This letter is to expand information released in the Fort Frances Times on Wednesday, July 24, 2002 titled “Ambulance concerns focus of meeting.”
The statement regarding qualified staffing levels, “we’re doing ok” doesn’t tell the complete story, we are not doing ok.
As of June 1, this year, Emo and Rainy River ambulance bases received funding for full-time paramedics which opened up positions for six new full-time paramedics.
These positions haven’t been filled by advanced EMCA certified paramedics. Presently they are being covered by casual staff who are still in the paramedic school for at least another year or up to three years.
Also, these casual staff have to maintain their paramedic positions as well as taking classes without being replaced at work.
The full-time paramedics greatly appreciate the extra commitment by the casual staff to try to cover these six vacant positions, vacations and time off.
Also we are not doing ok, since full-time paramedics are having difficulty getting the time they want for much needed vacations and time off this summer. Multiple times this year, paramedics have worked 18 hour shifts to make sure our community has ambulance coverage.
These problems will not be quickly or easily solved, due to the shortage of advanced EMCA’s, province-wide and especially in the north. The advanced EMCA program is two years full-time and four years part-time.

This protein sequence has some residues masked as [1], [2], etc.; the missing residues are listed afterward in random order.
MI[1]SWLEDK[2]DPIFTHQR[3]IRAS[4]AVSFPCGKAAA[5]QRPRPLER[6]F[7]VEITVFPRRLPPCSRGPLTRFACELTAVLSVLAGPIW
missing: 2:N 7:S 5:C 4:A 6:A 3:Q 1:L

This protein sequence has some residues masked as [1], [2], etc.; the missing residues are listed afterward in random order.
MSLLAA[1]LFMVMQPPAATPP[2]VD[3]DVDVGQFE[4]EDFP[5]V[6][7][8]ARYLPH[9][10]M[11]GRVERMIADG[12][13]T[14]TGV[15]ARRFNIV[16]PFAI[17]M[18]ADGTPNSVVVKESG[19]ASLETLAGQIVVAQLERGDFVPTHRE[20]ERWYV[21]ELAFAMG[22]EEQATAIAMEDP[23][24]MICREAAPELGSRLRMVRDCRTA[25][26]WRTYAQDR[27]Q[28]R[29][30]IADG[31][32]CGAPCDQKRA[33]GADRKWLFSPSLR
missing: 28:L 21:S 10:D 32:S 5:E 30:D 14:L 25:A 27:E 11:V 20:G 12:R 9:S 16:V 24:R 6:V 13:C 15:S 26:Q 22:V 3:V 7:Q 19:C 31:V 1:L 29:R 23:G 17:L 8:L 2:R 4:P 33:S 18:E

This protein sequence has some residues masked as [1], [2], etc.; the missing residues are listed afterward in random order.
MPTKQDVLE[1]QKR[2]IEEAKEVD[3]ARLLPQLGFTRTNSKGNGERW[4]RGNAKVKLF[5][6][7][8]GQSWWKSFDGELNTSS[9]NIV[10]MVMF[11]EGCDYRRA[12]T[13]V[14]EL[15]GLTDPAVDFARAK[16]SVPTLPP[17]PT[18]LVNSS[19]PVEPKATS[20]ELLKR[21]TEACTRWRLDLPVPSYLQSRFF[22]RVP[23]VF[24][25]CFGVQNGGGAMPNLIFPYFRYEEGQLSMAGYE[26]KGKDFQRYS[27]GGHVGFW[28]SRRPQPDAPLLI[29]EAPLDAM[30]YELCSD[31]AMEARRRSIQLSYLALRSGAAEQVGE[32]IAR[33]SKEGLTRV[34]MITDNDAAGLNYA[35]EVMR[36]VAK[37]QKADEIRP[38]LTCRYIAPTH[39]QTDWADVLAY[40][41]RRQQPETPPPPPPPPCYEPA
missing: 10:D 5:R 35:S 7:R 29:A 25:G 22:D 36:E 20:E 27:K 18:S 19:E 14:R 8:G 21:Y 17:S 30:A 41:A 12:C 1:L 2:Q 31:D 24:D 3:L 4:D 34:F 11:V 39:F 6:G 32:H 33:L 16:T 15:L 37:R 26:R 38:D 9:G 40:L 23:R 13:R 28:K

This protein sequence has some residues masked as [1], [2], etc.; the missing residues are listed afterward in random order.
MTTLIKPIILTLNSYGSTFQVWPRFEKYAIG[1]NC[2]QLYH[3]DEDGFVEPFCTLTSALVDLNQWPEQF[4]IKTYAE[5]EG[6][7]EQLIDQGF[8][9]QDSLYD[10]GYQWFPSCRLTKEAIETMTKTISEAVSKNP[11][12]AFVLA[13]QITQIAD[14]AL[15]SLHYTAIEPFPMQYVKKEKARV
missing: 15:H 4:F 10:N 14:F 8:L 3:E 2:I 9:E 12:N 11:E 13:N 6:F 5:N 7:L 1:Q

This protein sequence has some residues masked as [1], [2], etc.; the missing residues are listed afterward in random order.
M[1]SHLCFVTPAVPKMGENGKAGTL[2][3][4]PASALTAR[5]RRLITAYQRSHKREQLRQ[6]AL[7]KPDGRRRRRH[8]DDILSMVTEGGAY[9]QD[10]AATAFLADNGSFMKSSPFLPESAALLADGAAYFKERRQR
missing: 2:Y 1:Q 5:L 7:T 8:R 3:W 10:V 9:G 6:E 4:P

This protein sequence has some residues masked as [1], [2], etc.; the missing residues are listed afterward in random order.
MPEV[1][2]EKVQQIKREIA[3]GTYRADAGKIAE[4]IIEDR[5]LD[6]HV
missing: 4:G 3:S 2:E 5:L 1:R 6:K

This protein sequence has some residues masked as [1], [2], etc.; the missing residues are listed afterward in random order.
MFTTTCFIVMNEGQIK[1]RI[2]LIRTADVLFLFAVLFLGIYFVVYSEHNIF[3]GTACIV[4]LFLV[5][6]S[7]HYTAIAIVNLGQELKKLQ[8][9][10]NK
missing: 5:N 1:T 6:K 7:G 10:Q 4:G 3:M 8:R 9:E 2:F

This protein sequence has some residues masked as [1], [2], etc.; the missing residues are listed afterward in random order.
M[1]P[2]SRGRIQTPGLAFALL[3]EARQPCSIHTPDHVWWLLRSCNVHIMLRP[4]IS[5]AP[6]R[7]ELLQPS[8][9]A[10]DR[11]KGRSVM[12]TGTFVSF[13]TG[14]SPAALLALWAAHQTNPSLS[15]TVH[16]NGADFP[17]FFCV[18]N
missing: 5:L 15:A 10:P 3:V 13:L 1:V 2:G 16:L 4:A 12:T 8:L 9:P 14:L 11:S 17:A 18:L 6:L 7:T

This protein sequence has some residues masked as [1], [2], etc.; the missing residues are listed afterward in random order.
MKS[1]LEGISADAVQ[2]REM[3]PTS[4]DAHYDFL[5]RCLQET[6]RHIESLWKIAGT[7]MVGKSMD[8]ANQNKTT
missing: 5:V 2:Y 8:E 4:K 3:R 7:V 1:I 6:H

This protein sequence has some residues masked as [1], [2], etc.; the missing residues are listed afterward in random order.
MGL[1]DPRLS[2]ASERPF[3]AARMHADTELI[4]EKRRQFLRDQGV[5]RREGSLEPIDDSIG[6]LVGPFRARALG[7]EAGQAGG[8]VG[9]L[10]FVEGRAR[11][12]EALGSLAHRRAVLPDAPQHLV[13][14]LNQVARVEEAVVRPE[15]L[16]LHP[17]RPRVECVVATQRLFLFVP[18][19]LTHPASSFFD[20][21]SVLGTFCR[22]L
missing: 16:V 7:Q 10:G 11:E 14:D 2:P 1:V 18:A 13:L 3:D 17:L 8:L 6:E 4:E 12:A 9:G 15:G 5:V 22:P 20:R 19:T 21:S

The statement relating to payscale and the fact that we have fewer calls up north compared to Toronto, “It’s not like in Toronto where they are out every five minutes on a call.”
True, Toronto has more calls as a whole, but in Fort Frances, one ambulance covering the area from Devlin to Seine River and 130 km north up Hwy. 502 will have equal or more calls in a 12 hour shift (15 calls on last Friday’s day shift). To date this year, Fort Frances has had 2000 plus calls.
In Toronto, other ambulances are quickly available for backup and the fire department always responds to life-threatening calls, which we do not have available outside of Fort Frances.
Time is spent dealing with the actual patient, completing paperwork, cleaning and restocking equipment, which in Toronto can be done before dealing with the next call. In Fort Frances, we have to respond without the opportunity to complete these tasks.
Many areas we respond to are by unpaved bush roads or no drivable roads, which Toronto doesn’t have to deal with.
Our calls can take up two hours to get to the patient; Toronto doesn’t have this problem.
As far as payscale goes, we have to be qualified and do the same job as Toronto paramedics. We have similar living costs, but we are paid substantially less.
I hope this clarifies our local situation.